Couples with children may be apt to go about the estate planning process in a timely fashion as they realize the importance of protecting minor children and ensuring proper care of those children should something happen to both parents. Michigan couples who don't yet or won't ever have children should not postpone creating an estate plan, as it is also important that these couples protect assets and each other in the event one of them dies. There are certain steps a childless couple may want to consider when considering a comprehensive estate plan.
Typically when people marry, they merge all they have and start a new life together. Part of that merging of two lives is preparing for the future with each other. For any couple just starting out in Michigan, it may be a good idea to think about working on an estate plan together once the honeymoon is over.
While everyone may know they need an estate plan and the importance of taking care of affairs in the event of one's passing, it may be overwhelming and confusing to understand the terms involved. Knowing the definition of basic terms associated with a comprehensive estate plan is the first step to ensuring a plan covers all of the needs of a given family. Michigan families typically benefit by sitting down with a professional and exploring basic terms while deciding upon the right steps to take.
The thought of sitting down to put together a will may naturally be unappealing, as people prefer to focus on enjoying life rather than contemplating what would happen to their belongings if they died. Failure to develop an estate plan, however, may mean that a person's family members in Michigan will not end up getting the assets he or she would like them to have in the future. A well-thought-out estate plan also helps to minimize stress and potential conflict among family members after one has died.
Being a parent inherently means there are countless decisions and considerations that must be made with the best interest of the children in mind. When a parent is raising children alone, the need for a comprehensive estate plan is imperative, as the fate of children may hang in the balance if a parent dies. Any Michigan single parent who does not have an estate plan may want to create one and include the following documents and provisions.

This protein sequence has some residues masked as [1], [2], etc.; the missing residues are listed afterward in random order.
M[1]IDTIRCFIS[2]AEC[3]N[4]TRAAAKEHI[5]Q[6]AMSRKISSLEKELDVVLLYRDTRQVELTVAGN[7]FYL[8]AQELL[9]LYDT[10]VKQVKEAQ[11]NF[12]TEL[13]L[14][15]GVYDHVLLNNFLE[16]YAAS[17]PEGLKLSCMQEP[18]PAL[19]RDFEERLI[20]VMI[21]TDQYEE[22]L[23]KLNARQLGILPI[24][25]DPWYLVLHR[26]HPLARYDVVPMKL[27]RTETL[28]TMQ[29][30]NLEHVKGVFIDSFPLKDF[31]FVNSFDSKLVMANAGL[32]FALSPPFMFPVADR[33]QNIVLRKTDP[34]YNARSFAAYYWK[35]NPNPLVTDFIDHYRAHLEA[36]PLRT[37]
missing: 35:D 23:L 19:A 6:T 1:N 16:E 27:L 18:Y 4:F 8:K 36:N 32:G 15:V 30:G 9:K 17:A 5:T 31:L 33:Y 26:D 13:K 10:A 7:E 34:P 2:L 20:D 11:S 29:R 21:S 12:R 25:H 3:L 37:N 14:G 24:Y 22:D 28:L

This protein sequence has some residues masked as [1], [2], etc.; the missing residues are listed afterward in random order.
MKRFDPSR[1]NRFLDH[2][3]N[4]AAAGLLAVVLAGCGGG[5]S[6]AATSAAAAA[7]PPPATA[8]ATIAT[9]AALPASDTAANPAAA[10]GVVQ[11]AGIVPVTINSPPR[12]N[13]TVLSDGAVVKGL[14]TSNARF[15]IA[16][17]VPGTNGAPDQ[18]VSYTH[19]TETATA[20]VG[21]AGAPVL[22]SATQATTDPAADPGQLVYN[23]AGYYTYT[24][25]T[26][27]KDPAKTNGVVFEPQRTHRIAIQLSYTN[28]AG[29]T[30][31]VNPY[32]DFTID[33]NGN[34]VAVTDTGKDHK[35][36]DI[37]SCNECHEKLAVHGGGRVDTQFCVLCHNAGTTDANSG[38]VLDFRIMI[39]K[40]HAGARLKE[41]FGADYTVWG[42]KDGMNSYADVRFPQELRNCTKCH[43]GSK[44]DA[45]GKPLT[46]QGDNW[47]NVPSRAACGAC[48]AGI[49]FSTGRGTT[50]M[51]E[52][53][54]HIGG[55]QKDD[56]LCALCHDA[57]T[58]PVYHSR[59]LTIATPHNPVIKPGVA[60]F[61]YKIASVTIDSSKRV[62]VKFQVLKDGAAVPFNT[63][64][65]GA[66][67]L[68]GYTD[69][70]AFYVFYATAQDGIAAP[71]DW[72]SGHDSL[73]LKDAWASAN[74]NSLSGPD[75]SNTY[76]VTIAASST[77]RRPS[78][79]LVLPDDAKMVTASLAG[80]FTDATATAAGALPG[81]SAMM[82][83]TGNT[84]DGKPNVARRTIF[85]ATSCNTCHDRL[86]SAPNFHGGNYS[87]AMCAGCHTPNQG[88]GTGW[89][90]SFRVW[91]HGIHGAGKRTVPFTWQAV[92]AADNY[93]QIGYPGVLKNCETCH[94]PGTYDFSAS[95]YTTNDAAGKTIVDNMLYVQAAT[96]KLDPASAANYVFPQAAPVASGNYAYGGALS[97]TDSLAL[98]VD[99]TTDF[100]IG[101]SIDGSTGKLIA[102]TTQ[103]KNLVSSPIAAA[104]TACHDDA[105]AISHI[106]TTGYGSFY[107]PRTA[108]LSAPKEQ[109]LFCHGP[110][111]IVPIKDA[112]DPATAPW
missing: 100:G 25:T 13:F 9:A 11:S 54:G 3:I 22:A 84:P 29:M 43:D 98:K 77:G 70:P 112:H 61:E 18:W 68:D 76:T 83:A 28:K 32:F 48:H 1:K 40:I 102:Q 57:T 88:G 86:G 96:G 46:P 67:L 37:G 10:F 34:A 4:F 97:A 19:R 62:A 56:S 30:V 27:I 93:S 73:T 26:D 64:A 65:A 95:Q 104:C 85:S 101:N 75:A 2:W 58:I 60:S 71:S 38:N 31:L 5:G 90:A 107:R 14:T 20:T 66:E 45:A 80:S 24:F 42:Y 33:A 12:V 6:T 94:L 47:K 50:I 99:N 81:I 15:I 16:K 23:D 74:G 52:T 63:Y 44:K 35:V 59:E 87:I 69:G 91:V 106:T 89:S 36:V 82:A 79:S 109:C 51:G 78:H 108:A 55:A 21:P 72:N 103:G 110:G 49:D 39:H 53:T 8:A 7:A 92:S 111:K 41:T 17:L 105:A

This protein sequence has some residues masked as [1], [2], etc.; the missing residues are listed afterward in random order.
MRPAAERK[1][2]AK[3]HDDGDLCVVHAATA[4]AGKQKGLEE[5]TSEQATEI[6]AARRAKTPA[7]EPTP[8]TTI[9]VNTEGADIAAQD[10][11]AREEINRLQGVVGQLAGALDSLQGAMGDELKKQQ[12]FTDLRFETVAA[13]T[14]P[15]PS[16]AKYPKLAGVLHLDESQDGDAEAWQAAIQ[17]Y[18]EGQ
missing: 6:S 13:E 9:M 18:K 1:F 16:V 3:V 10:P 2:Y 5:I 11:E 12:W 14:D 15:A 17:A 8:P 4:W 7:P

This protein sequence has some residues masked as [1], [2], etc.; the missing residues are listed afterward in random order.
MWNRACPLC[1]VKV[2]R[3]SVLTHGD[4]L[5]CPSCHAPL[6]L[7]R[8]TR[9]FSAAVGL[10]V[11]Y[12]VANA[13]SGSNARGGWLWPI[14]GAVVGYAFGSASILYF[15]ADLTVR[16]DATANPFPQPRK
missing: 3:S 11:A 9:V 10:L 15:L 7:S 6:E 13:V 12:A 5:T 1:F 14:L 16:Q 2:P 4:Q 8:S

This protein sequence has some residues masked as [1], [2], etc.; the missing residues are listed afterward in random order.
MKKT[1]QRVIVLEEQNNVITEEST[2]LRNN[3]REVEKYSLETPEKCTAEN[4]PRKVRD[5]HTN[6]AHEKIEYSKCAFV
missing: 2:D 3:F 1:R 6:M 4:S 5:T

For many people, simply getting around to creating an estate plan is a major life feat in itself. It is a necessary part of life once one acquires any kind of assets or has a family. However, as much as people may feel like they've been responsible in creating an estate plan, it is essential for Michigan families to understand that an estate plan is not a one-shot milestone. An estate plan needs to be managed and evolve as the times dictate.
People tend to think about physical assets when they prepare to create an estate plan or discuss one with family members. However, as technology permeates the lives of the young and old, an estate plan needs to include digital assets and instructions for online accounts just as much as it may include instructions for physical assets. Families in Michigan may want to discuss plans and set up a plan to deal with these accounts or update an existing plan as needed.
When people sit down at the end of the year to evaluate their lives or decide on resolutions, creating estate plans may not automatically come to mind. Even so, the New Year is the perfect time to take stock of assets, funds and life choices and to create an estate plan that will ensure the protection of those assets and the family in general. Michigan families may want to think about the various benefits of creating or updating an existing estate plan sooner rather than later.
The day of the traditional family being the majority may be coming to a close. Today, American families come in all sorts of varieties and combinations, and an estate plan should reflect the individuality and uniqueness of a family in today's modern world. Michigan families may want to consider the following issues when considering creating an estate plan to meet their modern needs.
When it comes to time decide estate planning details and strategies, there are a wide range of options for the modern family to implement. Michigan families should realize that not all estate plan options work for every family and an individualized approach may be helpful. One tool many find to be helpful is the creation of a trust as means of managing how assets are distributed among beneficiaries.